The Family Altar

The Family Altar

Today we continue our Christmas celebration with a consideration of the Holy Family. This feast has the same first two readings every year but one of three different Gospels. The first reading is always the reading from Sirach (3:2-6, 12-14) about the honor that children should extend to their parents. The second reading is always the reading from Colossians (3:12-21) about respecting each other’s position within the family. It is not a divine decree that women should be subordinated to men any more than was St. Paul’s admonition to slaves to be faithful to their masters is a divine endorsement of slavery.

In the Gospel of Luke (2:22-40), Mary and Joseph present Jesus in Jerusalem’s Temple in fulfillment of their religious tradition. You parents can remember when your children were infants. You couldn’t wait to show them off to family and friends. You probably had a big celebration on that very special day when you went to your parish church and presented them to the Lord to receive his life in Baptism. They left the church on that day of their baptism still your children — but also the Lord’s. Mary and Joseph must have loved showing Jesus off just as you loved showing your babies off. They must have enjoyed the fuss that people made about him, just as you enjoyed people stopping by to see your babies and saying a kind word or two to you.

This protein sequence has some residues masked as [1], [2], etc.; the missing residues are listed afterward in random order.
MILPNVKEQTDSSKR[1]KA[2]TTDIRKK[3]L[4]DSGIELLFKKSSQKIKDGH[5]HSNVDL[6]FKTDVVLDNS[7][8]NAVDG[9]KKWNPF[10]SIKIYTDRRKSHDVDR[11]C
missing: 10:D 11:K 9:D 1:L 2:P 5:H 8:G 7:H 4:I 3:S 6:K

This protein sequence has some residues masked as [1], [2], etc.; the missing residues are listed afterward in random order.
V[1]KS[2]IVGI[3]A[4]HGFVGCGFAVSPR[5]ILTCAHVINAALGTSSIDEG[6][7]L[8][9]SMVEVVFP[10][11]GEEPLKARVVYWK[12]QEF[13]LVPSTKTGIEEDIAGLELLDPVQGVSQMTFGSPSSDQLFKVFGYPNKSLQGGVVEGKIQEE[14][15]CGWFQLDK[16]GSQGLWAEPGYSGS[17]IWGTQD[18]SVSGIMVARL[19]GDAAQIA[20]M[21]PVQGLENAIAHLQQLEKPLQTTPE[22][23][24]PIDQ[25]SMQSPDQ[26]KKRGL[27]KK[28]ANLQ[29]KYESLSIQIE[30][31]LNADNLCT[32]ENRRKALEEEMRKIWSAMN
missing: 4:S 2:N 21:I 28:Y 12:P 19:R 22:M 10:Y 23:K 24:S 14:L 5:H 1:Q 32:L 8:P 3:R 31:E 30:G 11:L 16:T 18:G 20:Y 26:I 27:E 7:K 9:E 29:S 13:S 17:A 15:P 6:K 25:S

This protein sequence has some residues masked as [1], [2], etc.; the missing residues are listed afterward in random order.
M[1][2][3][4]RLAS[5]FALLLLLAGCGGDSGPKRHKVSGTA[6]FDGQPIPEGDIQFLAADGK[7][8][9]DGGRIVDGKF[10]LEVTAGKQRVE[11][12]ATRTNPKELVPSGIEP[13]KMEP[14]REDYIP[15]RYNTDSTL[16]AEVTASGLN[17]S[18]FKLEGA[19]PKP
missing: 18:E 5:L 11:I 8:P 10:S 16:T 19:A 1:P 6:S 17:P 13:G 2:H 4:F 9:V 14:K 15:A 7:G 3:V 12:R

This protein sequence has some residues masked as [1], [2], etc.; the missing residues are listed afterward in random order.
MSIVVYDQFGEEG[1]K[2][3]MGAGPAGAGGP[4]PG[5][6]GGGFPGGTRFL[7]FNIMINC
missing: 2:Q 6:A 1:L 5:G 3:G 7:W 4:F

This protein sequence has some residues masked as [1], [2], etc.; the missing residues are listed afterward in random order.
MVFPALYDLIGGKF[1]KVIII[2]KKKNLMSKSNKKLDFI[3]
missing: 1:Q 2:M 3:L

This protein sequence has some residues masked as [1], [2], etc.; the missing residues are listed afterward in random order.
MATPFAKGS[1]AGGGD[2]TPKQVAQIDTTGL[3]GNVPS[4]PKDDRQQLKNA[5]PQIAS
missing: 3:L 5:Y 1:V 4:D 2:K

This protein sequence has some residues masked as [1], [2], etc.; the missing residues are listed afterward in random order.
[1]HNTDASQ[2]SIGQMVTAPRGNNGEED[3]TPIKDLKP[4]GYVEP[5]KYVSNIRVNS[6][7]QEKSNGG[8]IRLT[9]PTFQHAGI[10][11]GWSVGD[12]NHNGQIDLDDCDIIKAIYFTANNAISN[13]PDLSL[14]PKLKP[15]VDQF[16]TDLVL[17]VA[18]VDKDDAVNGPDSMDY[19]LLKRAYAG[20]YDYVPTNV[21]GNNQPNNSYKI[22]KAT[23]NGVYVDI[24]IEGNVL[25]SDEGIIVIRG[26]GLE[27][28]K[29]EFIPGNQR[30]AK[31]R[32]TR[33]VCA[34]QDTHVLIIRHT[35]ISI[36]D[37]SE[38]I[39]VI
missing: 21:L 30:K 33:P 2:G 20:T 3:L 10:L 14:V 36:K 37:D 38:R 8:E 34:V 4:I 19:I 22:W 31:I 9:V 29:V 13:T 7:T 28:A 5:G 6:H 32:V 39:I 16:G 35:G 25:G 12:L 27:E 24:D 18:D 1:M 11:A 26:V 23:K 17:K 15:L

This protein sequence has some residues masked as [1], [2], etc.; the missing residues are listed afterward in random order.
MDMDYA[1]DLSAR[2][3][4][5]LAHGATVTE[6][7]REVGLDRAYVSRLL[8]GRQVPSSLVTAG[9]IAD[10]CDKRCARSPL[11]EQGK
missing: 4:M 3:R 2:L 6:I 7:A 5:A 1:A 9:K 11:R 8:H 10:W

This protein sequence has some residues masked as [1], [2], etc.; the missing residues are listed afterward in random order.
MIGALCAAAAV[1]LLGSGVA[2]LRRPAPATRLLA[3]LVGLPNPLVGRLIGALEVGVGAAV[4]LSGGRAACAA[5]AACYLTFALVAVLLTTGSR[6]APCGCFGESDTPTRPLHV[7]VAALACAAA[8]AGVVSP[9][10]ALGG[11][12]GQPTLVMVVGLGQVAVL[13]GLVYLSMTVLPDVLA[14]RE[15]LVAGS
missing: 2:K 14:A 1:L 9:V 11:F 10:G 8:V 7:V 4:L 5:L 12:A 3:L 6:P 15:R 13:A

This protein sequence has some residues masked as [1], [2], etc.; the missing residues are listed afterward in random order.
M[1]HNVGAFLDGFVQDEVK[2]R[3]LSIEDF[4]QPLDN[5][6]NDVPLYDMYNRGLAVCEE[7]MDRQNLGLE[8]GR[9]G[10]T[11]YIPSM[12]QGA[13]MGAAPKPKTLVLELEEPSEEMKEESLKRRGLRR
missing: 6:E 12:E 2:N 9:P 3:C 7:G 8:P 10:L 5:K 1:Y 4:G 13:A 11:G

When you first held your children, when you brought the baby home from the hospital, when you survived that first night when your baby would not get to sleep, you probably asked yourself, how will I, how will we, deal with the challenges this new life is going to bring? Perhaps you are still asking yourselves that question. Certainly there is not a parent here who has not wondered: how can I be the best parent possible? What will happen to my child during his or her life? What sort of person will he or she become?

Today the Church bids us to look to the Holy Family. They kept their union with God as the foundation and glue of their lives. This resulted in a tranquility that let them meet each challenge they faced…conquering the surrounding chaos instead of being destroyed by it.

This is why the constant battle that you parents fighting against sin in your lives is a responsibility you owe to your family, not a matter of individual choice. This is why the efforts you make to nurture and develop your prayer life, your union with God, is not a matter of your own individual relationship with God but is fundamental to the stability and the tranquility of your family.

You parents live in a society that does too much but not enough. Other forces tempt you to do too much. They convince you that if you are going to be good parents you have to have your kids in every activity possible, be a part of every organization you can, be the perfect homemaker, cook, provider, repairer, and referee. They convince you to do too much… but not enough. For many parents there is not enough time to develop the union with God that is the heart of your family. You try too hard… but not hard enough. You try to be the perfect parent in every way but sheer exhaustion results in your not being able to spend the time you need to spend in prayer. Your prayer time should not be something you throw into your day. It should be the ground upon which you build your day.